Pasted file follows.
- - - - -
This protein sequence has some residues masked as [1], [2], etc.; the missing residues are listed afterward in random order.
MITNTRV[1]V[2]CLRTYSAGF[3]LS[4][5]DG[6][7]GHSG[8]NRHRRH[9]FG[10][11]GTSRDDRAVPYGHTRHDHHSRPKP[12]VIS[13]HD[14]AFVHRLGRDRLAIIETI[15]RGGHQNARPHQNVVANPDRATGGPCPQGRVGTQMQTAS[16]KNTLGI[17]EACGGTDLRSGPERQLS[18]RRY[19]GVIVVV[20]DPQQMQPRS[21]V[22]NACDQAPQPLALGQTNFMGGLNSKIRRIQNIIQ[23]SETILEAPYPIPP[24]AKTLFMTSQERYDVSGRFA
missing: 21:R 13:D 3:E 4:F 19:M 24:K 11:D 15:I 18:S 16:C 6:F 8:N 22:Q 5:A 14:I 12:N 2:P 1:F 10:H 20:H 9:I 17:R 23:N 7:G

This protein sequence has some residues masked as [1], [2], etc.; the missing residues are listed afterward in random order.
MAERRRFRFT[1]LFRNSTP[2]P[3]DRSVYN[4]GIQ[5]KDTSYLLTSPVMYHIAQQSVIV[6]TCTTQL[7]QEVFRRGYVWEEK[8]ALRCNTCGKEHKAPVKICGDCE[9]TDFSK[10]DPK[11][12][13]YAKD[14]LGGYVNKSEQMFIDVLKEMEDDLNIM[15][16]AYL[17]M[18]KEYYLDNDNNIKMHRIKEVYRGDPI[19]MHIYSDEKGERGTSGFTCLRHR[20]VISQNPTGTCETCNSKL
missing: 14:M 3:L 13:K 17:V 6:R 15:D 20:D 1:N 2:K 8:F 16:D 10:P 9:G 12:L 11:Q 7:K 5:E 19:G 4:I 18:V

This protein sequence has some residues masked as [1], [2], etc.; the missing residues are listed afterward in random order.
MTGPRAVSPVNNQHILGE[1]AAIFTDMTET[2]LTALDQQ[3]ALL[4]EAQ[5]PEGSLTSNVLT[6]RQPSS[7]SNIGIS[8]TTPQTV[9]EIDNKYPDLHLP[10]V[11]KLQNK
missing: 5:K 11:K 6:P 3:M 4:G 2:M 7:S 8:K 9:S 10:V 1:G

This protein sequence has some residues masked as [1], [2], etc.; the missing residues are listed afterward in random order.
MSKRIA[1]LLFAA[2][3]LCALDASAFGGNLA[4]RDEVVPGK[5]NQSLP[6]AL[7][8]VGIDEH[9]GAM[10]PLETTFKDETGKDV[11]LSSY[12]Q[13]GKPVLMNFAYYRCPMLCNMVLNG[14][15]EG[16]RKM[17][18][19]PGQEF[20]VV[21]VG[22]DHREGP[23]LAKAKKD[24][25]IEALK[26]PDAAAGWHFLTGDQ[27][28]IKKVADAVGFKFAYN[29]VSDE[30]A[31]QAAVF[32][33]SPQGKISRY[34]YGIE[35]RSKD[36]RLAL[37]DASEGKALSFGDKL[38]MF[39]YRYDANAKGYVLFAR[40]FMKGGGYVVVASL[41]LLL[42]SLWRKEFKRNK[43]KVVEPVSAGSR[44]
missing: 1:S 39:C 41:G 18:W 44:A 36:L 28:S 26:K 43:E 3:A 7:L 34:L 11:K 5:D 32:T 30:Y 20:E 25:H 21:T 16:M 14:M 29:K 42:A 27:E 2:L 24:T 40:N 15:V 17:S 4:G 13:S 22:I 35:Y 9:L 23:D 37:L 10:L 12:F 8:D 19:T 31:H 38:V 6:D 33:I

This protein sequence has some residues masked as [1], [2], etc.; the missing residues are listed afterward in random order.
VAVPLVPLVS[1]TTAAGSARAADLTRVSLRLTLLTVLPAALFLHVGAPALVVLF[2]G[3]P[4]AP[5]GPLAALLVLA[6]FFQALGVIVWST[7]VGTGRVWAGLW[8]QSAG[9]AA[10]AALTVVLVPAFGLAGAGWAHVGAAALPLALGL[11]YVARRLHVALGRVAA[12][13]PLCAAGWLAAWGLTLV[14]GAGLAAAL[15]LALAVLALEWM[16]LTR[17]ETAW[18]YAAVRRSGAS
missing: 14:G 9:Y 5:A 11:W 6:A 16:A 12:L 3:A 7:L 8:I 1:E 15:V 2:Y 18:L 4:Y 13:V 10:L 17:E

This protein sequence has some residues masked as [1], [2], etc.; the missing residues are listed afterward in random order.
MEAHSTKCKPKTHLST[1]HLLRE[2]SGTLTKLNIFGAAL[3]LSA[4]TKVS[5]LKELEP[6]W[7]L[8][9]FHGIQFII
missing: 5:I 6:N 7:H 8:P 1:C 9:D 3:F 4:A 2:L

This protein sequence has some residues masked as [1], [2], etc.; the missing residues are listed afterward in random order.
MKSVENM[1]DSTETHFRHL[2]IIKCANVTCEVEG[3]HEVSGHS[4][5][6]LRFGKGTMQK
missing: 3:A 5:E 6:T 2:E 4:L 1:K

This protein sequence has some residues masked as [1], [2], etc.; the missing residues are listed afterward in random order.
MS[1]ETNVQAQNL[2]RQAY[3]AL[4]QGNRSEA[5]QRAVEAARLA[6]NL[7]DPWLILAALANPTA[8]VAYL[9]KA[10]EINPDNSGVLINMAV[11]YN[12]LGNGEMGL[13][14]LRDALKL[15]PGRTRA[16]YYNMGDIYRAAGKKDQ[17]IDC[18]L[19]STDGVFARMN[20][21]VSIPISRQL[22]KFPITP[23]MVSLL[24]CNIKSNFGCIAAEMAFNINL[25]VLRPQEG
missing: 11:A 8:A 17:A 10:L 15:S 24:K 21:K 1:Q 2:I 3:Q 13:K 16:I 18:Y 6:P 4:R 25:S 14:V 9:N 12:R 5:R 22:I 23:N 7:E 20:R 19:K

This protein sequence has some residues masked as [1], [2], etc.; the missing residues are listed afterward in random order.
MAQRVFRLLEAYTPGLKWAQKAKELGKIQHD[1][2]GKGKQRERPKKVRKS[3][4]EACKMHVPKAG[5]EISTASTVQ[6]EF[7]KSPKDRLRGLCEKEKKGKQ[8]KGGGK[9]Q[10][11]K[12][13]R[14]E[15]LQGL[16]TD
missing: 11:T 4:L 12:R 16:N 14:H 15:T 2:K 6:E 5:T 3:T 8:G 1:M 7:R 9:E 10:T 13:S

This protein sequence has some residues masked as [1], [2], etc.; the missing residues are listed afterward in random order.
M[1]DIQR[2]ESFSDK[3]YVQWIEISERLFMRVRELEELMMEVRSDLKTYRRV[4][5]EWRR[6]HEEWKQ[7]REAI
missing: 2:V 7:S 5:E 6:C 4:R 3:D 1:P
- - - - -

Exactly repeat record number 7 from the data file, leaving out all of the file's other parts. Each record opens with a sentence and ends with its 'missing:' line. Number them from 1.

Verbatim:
This protein sequence has some residues masked as [1], [2], etc.; the missing residues are listed afterward in random order.
MKSVENM[1]DSTETHFRHL[2]IIKCANVTCEVEG[3]HEVSGHS[4][5][6]LRFGKGTMQK
missing: 3:A 5:E 6:T 2:E 4:L 1:K